Tuesday, 13 March 2012

Talking Point: is there too much TV on TV?

Tuesday, 13 March 2012
I know we live in a time where television's available round-the-clock for most people in the Western world, but I was wondering if there's too much being transmitted through the airwaves. It's a difficult thing to gauge, because obviously we don't all watch the same things. Some people, like my grandad, may think there's nothing worth watching on TV most days. Other people, perhaps with wider access to TV via the internet or cable/satellite, may feel swamped with the 24/7 choice available.

And, obviously, not everyone has the time or inclination to watch everything that exists out there. Many people prefer to wait for box-sets, and only then buy/rent the shows they heard were good from friends, while others devour whatever comes their way when broadcast.

But if you're like me (i.e. the kind of person who writes/reads TV blogs), I'm beginning to think there's too much TV to handle. I mean, I never read more than one book at a time, because I couldn't keep multiple stories in my head in their written form, yet I'm constantly watching a half-dozen TV shows. Sometimes more. If most of these programmes are lighthearted, or don't have very long seasons (i.e. US cable of British), this isn't unmanageable... but when the majority are complex, serious-minded, and on for most of the year, it can be a real problem.

Right now, for example, I have quite a few "universes" swirling around in my head, each full of storylines and characters. There's the survivors in The Walking Dead, the burly slaves in Spartacus: Vengeance, the investigators in Fringe, the housemates in Being Human (both versions), the explorers in The River, the gamblers in Luck, the detectives in Dirk Gently, the cop in Awake, and the agents in Alcatraz. And those are soon to be joined by the casts of Touch, Game Of Thrones, Eastbound & Down, Mad Men, The Killing, Veep, and Titanic over the next few months.

Now, I know it's very unlikely all of the above will air in the same week, as many will finish their runs and be replaced by other things, but there's still the potential for me to need mental room for a huge array of characters, ideas and plots.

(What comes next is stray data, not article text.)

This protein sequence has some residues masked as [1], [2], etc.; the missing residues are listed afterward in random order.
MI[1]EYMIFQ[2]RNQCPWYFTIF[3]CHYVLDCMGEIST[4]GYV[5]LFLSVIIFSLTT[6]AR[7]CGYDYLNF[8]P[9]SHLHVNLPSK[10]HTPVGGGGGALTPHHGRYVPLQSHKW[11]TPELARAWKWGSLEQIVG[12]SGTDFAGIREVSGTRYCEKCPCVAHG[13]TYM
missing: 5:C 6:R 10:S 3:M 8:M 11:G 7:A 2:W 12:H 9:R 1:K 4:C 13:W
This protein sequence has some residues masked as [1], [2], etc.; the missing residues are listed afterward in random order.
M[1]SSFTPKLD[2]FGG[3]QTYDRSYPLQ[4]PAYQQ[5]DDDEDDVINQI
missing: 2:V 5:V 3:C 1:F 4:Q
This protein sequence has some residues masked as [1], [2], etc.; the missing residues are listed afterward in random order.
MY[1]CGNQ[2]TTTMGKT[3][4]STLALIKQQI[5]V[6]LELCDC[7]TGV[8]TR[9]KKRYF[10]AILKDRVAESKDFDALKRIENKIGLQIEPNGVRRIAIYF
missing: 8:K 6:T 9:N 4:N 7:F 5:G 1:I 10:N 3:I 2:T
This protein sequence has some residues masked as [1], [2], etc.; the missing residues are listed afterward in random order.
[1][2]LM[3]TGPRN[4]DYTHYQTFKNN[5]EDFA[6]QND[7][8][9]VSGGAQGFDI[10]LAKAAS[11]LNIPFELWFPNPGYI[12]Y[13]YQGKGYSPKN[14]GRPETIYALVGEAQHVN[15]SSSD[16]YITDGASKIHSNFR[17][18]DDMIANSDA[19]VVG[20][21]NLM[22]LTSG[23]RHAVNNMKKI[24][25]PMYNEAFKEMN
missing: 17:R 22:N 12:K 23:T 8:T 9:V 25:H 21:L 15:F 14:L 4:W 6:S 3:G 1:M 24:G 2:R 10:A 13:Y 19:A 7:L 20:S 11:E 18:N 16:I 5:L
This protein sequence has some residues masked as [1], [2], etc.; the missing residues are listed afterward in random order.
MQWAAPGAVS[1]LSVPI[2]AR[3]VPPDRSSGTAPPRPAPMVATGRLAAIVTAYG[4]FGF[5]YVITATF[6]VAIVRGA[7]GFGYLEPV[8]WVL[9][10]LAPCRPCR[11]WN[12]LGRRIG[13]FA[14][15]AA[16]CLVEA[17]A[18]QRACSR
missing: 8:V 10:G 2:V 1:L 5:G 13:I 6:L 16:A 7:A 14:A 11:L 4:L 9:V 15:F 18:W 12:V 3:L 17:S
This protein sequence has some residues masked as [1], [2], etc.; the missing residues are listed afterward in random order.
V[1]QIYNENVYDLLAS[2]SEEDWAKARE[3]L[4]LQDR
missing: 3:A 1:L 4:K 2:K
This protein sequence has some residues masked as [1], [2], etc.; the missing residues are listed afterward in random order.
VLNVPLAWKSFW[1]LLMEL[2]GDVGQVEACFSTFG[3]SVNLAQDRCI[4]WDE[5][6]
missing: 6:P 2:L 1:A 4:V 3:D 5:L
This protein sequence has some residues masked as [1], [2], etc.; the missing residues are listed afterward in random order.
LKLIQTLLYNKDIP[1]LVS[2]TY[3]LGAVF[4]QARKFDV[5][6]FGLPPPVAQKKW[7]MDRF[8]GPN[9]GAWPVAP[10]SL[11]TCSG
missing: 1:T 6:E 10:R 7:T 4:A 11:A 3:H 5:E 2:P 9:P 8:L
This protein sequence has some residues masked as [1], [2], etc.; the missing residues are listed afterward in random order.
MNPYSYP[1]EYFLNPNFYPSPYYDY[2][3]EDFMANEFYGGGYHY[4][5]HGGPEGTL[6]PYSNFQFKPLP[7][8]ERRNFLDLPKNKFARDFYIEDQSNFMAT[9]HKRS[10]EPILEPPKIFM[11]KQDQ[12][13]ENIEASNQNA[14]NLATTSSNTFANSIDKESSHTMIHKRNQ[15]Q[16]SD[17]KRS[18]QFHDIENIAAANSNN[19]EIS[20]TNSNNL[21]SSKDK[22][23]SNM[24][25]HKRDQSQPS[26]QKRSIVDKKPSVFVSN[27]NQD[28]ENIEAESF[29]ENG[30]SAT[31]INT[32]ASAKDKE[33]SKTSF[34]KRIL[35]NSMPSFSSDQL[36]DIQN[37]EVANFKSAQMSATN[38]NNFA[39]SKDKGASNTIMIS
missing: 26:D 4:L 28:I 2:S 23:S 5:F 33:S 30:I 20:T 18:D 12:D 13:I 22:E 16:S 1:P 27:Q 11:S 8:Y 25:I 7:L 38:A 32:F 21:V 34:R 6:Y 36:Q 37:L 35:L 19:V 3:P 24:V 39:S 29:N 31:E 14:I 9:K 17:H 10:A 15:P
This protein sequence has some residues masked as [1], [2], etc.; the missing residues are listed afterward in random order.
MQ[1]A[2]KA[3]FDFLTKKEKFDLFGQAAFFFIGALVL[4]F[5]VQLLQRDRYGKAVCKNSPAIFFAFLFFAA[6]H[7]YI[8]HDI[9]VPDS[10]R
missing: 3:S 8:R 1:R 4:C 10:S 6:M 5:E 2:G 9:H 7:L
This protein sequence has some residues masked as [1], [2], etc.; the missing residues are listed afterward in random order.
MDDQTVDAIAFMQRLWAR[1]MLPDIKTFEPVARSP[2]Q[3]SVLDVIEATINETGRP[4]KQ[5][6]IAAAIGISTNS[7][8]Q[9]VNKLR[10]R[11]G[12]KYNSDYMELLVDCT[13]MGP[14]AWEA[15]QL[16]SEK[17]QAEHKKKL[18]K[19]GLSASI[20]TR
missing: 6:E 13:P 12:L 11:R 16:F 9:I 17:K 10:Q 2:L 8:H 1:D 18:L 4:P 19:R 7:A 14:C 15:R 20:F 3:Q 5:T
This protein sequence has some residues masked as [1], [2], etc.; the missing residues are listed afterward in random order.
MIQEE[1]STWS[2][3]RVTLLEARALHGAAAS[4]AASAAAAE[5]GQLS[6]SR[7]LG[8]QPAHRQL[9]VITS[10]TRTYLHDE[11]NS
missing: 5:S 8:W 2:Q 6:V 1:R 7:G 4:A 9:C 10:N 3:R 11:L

And is that really a good thing?

Can you truly invest yourself in a show and its events, when so many others are swimming around your head, too? I've learned to compartmentalise things, and writing about TV shows helps keep the different shows straight in your head, but I sometimes find myself jealous of casual viewers who are only watching two or three shows conscientiously. Those people probably select the current must-see TV shows, like Game Of Thrones and Mad Men, and view them as occasional treats in their week. That way they can leisurely spend time ruminating on them without the "pressure" of other shows to watch almost every day, and perhaps watch frothier TV to fill time (gameshows, reality TV, etc.) Or else have the time to catch-up with classics they missed, which I rarely do.

So what do you think? Is there too much TV around these days, with every channel desperate to have a show that captures global attention and press inches? And is that unfortunate, because people only have so much room in their lives for scripted entertainment? Or is the problem purely one of personal scheduling, and people like me are the minority? If you think you're watching too much TV every week, and it's becoming some form of burden, should you just admit defeat and start renting box-sets at a later date?

How many TV shows do YOU watch regularly, and how do you cope with the avalanche of programming that falls down the Mount Television every week? Can you cope with watching more than six shows every week, or do you intentionally only watch a couple "in-depth" and catch-up with the rest later?